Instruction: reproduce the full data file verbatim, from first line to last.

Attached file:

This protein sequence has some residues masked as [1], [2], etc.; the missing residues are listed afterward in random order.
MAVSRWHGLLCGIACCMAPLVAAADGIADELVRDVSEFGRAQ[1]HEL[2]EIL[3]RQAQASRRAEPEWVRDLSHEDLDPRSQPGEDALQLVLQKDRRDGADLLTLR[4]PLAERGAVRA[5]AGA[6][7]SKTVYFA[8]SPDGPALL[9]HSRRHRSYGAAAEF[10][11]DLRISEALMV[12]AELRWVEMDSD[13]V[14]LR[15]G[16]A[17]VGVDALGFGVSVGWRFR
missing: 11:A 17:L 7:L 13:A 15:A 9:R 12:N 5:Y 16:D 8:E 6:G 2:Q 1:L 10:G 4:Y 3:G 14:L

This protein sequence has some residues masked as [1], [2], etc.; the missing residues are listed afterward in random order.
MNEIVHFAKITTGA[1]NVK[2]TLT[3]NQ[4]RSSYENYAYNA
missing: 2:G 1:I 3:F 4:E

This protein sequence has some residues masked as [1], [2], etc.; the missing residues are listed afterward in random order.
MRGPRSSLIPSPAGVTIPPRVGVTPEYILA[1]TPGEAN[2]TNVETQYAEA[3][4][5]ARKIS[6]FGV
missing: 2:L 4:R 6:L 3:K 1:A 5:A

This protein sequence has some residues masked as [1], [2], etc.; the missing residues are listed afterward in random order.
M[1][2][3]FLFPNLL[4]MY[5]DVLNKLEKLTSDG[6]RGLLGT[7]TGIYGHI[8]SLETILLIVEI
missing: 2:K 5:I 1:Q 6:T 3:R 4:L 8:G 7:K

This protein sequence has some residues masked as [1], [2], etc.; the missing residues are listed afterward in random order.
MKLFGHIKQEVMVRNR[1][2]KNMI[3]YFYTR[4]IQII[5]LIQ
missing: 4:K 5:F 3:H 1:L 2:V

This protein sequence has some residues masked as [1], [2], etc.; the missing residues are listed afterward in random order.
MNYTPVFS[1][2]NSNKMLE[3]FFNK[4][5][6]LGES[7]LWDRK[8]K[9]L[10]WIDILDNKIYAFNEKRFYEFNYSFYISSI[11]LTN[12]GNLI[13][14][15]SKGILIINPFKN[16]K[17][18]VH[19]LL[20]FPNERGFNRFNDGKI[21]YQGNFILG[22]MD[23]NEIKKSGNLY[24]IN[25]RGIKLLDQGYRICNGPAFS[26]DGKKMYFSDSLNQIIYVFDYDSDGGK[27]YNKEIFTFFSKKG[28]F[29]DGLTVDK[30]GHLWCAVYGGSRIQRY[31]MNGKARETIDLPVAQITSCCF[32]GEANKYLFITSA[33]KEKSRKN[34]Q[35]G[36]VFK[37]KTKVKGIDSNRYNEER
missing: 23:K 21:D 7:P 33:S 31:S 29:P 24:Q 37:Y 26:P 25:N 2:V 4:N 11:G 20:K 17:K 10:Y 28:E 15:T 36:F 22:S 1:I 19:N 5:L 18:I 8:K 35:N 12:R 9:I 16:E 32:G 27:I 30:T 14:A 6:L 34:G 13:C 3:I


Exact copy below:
This protein sequence has some residues masked as [1], [2], etc.; the missing residues are listed afterward in random order.
MAVSRWHGLLCGIACCMAPLVAAADGIADELVRDVSEFGRAQ[1]HEL[2]EIL[3]RQAQASRRAEPEWVRDLSHEDLDPRSQPGEDALQLVLQKDRRDGADLLTLR[4]PLAERGAVRA[5]AGA[6][7]SKTVYFA[8]SPDGPALL[9]HSRRHRSYGAAAEF[10][11]DLRISEALMV[12]AELRWVEMDSD[13]V[14]LR[15]G[16]A[17]VGVDALGFGVSVGWRFR
missing: 11:A 17:L 7:L 13:A 15:A 9:R 12:N 5:Y 16:D 8:E 6:G 2:Q 1:L 10:G 4:Y 3:G 14:L

This protein sequence has some residues masked as [1], [2], etc.; the missing residues are listed afterward in random order.
MNEIVHFAKITTGA[1]NVK[2]TLT[3]NQ[4]RSSYENYAYNA
missing: 2:G 1:I 3:F 4:E

This protein sequence has some residues masked as [1], [2], etc.; the missing residues are listed afterward in random order.
MRGPRSSLIPSPAGVTIPPRVGVTPEYILA[1]TPGEAN[2]TNVETQYAEA[3][4][5]ARKIS[6]FGV
missing: 2:L 4:R 6:L 3:K 1:A 5:A

This protein sequence has some residues masked as [1], [2], etc.; the missing residues are listed afterward in random order.
M[1][2][3]FLFPNLL[4]MY[5]DVLNKLEKLTSDG[6]RGLLGT[7]TGIYGHI[8]SLETILLIVEI
missing: 2:K 5:I 1:Q 6:T 3:R 4:L 8:G 7:K

This protein sequence has some residues masked as [1], [2], etc.; the missing residues are listed afterward in random order.
MKLFGHIKQEVMVRNR[1][2]KNMI[3]YFYTR[4]IQII[5]LIQ
missing: 4:K 5:F 3:H 1:L 2:V

This protein sequence has some residues masked as [1], [2], etc.; the missing residues are listed afterward in random order.
MNYTPVFS[1][2]NSNKMLE[3]FFNK[4][5][6]LGES[7]LWDRK[8]K[9]L[10]WIDILDNKIYAFNEKRFYEFNYSFYISSI[11]LTN[12]GNLI[13][14][15]SKGILIINPFKN[16]K[17][18]VH[19]LL[20]FPNERGFNRFNDGKI[21]YQGNFILG[22]MD[23]NEIKKSGNLY[24]IN[25]RGIKLLDQGYRICNGPAFS[26]DGKKMYFSDSLNQIIYVFDYDSDGGK[27]YNKEIFTFFSKKG[28]F[29]DGLTVDK[30]GHLWCAVYGGSRIQRY[31]MNGKARETIDLPVAQITSCCF[32]GEANKYLFITSA[33]KEKSRKN[34]Q[35]G[36]VFK[37]KTKVKGIDSNRYNEER
missing: 23:K 21:D 7:P 33:S 31:S 29:P 24:Q 37:Y 26:P 25:N 2:V 4:N 11:G 20:K 17:K 10:Y 28:E 15:T 36:F 22:S 1:I 19:N 5:L 18:I 8:K 35:N 12:R 9:I 16:E 32:G 27:I 30:T 14:A 6:L 34:G 13:C 3:I